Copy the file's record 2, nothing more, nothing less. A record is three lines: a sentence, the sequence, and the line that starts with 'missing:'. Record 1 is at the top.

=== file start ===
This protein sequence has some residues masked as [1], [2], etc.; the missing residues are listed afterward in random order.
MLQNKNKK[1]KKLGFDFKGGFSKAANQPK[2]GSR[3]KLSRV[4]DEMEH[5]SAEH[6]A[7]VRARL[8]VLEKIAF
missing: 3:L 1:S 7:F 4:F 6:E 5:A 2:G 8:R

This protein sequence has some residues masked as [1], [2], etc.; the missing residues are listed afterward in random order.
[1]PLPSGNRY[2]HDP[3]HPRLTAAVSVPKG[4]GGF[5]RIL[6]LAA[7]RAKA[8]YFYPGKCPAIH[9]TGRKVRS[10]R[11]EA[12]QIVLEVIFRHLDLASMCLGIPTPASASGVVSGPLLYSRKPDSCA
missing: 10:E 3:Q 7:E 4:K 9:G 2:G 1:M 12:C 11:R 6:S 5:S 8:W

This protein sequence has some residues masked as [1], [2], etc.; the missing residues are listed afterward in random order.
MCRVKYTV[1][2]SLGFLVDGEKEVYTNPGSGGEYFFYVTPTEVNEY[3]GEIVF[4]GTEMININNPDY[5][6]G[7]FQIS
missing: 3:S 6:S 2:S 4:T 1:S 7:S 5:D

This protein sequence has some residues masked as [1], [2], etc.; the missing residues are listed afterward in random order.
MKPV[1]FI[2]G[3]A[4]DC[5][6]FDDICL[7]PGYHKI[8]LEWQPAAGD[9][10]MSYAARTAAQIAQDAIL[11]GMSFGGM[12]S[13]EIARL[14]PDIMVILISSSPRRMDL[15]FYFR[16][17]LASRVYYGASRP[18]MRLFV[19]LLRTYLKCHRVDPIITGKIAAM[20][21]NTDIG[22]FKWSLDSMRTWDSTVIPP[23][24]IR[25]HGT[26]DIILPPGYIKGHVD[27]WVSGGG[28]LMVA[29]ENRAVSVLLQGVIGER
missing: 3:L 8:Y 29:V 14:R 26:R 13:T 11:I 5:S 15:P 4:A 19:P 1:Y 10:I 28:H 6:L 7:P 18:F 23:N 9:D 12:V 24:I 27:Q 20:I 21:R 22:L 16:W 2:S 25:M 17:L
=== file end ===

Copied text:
This protein sequence has some residues masked as [1], [2], etc.; the missing residues are listed afterward in random order.
[1]PLPSGNRY[2]HDP[3]HPRLTAAVSVPKG[4]GGF[5]RIL[6]LAA[7]RAKA[8]YFYPGKCPAIH[9]TGRKVRS[10]R[11]EA[12]QIVLEVIFRHLDLASMCLGIPTPASASGVVSGPLLYSRKPDSCA
missing: 10:E 3:Q 7:E 4:K 9:G 2:G 1:M 12:C 11:R 6:S 5:S 8:W